The new 4-letter reason for millennial turnover


It stands for "you only live once," and it's fueling a new brand of employee exit.

Kevin Roose, a technology columnist for The New York Times, writes that the anxiety experienced throughout the pandemic's first year is motivating a growing number of people with financial cushions and in-demand skills to act on a fresh kind of "professional fearlessness."

The trend is especially prevalent in remote-friendly occupations, such as those in technology and finance. And it's not always closely tied to the workload or workplace: Many YOLO-fueled resignations "seem related to a deeper, generational disillusionment, and a feeling that the economy is changing in ways that reward the crazy and punish the cautious," writes Mr. Roose. 

"We've all had a year to evaluate if the life we're living is the one we want to be living," Christina Wallace, a senior lecturer at Harvard Business School, told the Times. "Especially for younger people who have been told to work hard, pay off your loans and someday you'll get to enjoy your life, a lot of them are questioning that equation. What if they want to be happy right now?"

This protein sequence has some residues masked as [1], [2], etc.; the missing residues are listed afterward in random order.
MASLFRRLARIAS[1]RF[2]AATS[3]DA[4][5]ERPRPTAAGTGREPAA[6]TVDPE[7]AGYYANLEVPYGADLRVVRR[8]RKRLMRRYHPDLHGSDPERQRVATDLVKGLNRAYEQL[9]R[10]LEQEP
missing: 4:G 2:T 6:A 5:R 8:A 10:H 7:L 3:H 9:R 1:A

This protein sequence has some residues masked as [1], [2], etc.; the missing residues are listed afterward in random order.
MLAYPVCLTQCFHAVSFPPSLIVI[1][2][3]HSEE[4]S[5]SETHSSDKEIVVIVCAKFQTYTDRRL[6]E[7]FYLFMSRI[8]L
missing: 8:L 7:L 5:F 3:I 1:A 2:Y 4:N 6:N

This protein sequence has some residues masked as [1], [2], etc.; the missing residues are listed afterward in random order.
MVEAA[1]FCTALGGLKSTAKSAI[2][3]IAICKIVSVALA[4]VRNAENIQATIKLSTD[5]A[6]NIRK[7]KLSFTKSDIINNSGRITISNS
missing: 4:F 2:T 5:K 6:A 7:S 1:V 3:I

Not every worker seeking a big change will quit. Extended vacations or flexible work weeks could convince some employees to stay, while others might actually find a return to an office helpful to get a sense of work-life balance back. But overall, workforce changes are likely underway. U.S. job openings hit a two-year high in February, and economists expect higher turnover in the months ahead as employees who stayed put during the pandemic start to return to life as normal. 

Read Mr. Roose's column in the Times here.

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